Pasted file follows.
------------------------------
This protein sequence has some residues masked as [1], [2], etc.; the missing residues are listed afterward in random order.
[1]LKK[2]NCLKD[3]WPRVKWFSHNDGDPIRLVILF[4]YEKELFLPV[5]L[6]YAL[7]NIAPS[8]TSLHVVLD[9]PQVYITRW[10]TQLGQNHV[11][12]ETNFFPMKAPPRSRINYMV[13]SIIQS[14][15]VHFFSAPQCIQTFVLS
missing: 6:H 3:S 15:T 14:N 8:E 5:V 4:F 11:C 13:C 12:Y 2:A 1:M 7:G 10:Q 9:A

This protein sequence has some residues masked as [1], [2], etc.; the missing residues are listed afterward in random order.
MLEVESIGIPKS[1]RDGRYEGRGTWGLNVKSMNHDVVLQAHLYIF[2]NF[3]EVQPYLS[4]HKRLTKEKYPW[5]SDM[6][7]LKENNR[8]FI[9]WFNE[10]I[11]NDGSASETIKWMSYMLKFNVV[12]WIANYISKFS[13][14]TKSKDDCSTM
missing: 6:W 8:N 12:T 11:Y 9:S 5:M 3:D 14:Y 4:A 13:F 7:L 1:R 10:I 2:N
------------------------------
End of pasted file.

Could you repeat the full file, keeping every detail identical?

This protein sequence has some residues masked as [1], [2], etc.; the missing residues are listed afterward in random order.
[1]LKK[2]NCLKD[3]WPRVKWFSHNDGDPIRLVILF[4]YEKELFLPV[5]L[6]YAL[7]NIAPS[8]TSLHVVLD[9]PQVYITRW[10]TQLGQNHV[11][12]ETNFFPMKAPPRSRINYMV[13]SIIQS[14][15]VHFFSAPQCIQTFVLS
missing: 6:H 3:S 15:T 14:N 8:E 5:V 4:F 11:C 13:C 12:Y 2:A 1:M 7:G 10:Q 9:A

This protein sequence has some residues masked as [1], [2], etc.; the missing residues are listed afterward in random order.
MLEVESIGIPKS[1]RDGRYEGRGTWGLNVKSMNHDVVLQAHLYIF[2]NF[3]EVQPYLS[4]HKRLTKEKYPW[5]SDM[6][7]LKENNR[8]FI[9]WFNE[10]I[11]NDGSASETIKWMSYMLKFNVV[12]WIANYISKFS[13][14]TKSKDDCSTM
missing: 6:W 8:N 12:T 11:Y 9:S 5:M 3:D 14:Y 4:A 13:F 7:L 1:R 10:I 2:N